Joy always. Now remember where Paul is when he writes these words. Paul is imprisoned awaiting a trial, the outcome of which may bring his release or bring his death. Yet Paul commands joy always. In fact, if we doubted the command, Paul says it twice. “Rejoice in the Lord always; again I will say, rejoice!” Whatever you are going through, put your focus on Christ and have joy there. Paul is not saying that life will be enjoyable at all times. But the joy of the Lord is our strength and stabilizes our lives. Focus on your joy in Christ! Do not forget all that God has done for you in Christ. If you have lost a loved one, you can have joy knowing that your loved one stands before a loving, gracious, and just God. You can have joy in any occasion because you know that God is always available to you. Joy is the description of God’s people. There is always joy in reflecting on what the Lord has done.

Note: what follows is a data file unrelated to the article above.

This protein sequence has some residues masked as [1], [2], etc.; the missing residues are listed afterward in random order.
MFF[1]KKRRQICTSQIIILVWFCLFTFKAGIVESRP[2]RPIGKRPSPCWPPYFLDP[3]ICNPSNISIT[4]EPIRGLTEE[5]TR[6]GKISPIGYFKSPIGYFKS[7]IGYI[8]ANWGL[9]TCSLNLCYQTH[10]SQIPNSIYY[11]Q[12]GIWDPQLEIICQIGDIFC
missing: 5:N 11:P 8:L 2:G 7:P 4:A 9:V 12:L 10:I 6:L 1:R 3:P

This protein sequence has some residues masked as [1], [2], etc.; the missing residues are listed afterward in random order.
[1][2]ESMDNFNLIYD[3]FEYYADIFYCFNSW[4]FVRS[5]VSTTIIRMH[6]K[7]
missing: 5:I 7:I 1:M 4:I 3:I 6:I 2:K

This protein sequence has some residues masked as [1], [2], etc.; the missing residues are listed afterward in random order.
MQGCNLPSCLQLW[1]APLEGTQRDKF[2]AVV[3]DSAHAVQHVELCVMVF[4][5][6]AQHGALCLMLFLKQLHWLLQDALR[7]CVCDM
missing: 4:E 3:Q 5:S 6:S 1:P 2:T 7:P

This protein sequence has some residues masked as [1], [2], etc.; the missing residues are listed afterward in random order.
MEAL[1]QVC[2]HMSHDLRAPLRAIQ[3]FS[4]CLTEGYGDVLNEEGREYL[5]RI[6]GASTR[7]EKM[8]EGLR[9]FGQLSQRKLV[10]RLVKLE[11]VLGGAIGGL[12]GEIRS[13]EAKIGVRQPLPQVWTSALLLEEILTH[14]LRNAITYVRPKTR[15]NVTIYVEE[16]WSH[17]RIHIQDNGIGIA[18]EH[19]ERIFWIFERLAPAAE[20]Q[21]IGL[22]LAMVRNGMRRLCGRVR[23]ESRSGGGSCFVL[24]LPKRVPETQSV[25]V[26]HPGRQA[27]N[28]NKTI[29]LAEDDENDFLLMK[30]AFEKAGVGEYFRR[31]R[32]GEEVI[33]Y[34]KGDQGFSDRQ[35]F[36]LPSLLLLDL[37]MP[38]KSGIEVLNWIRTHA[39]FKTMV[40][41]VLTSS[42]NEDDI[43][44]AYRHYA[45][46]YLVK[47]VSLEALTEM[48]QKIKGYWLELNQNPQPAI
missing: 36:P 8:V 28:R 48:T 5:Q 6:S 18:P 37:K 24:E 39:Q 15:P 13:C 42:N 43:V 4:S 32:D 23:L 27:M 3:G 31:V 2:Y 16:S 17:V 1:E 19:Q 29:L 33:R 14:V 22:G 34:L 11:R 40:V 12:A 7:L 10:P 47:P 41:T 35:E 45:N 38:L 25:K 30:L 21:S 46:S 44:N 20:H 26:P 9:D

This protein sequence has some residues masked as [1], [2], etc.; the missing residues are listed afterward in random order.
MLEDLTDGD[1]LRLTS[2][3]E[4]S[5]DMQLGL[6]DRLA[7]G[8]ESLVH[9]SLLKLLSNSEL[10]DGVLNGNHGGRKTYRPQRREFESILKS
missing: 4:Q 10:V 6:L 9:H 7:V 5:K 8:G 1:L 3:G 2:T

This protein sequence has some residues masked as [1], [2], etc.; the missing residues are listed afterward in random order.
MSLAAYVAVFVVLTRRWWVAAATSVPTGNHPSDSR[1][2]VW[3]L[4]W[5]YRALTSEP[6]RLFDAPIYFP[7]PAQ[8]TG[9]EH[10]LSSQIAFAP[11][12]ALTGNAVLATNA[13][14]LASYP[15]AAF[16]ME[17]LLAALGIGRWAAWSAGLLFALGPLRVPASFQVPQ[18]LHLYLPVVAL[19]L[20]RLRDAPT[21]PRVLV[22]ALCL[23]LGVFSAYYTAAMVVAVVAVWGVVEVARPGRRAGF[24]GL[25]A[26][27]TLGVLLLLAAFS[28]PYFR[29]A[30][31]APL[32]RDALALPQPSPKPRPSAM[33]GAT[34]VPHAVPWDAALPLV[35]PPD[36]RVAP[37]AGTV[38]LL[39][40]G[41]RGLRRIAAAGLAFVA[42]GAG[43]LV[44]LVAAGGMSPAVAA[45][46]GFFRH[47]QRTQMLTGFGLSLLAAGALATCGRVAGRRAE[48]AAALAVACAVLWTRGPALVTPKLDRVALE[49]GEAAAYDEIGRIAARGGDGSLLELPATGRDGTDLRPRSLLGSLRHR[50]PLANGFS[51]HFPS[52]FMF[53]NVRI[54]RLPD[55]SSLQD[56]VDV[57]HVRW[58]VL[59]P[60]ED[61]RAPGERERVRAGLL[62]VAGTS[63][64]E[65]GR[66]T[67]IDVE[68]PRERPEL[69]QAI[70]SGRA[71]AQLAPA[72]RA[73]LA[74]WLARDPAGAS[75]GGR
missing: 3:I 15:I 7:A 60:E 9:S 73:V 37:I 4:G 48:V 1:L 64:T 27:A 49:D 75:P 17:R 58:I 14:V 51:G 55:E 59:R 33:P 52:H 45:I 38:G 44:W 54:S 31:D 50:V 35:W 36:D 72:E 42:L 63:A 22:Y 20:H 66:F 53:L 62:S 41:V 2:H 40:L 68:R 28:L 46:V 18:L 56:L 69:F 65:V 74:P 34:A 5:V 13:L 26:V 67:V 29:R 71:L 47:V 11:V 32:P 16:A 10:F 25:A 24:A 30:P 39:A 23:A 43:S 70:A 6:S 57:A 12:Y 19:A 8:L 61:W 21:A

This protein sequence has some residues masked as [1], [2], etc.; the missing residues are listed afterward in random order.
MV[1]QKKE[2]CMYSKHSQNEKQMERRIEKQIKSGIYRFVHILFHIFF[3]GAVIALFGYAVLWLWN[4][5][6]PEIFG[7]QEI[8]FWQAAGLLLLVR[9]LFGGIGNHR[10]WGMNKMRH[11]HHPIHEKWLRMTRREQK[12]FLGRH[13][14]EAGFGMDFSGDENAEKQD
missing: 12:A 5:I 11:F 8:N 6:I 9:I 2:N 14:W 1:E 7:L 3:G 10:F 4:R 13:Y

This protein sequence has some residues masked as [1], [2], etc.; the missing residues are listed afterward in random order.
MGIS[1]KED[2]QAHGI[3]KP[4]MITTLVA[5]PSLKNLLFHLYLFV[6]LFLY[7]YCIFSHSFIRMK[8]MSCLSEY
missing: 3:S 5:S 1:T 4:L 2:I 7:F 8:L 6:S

But I have trusted in your steadfast love; my heart shall rejoice in your salvation. I will sing to the Lord, because he has dealt bountifully with me. (Psalm 13:5–6 ESV)

Be Gentle and Gracious (4:5)

Paul continues by teaching that our reasonableness (ESV) must be known to all. Most translations read “gentleness.” Our gentleness and our graciousness is to be known to all people. The BDAG lexicon suggests the translation, “forbearing spirit.” The Greek word is defined as not insisting on every right of letter of law or custom. All of these words help us get an idea of what we are supposed to look like in the Lord. Be gracious. Be gentle. Be reasonable. Be forbearing. We cannot be thinking about ourselves for this to happen.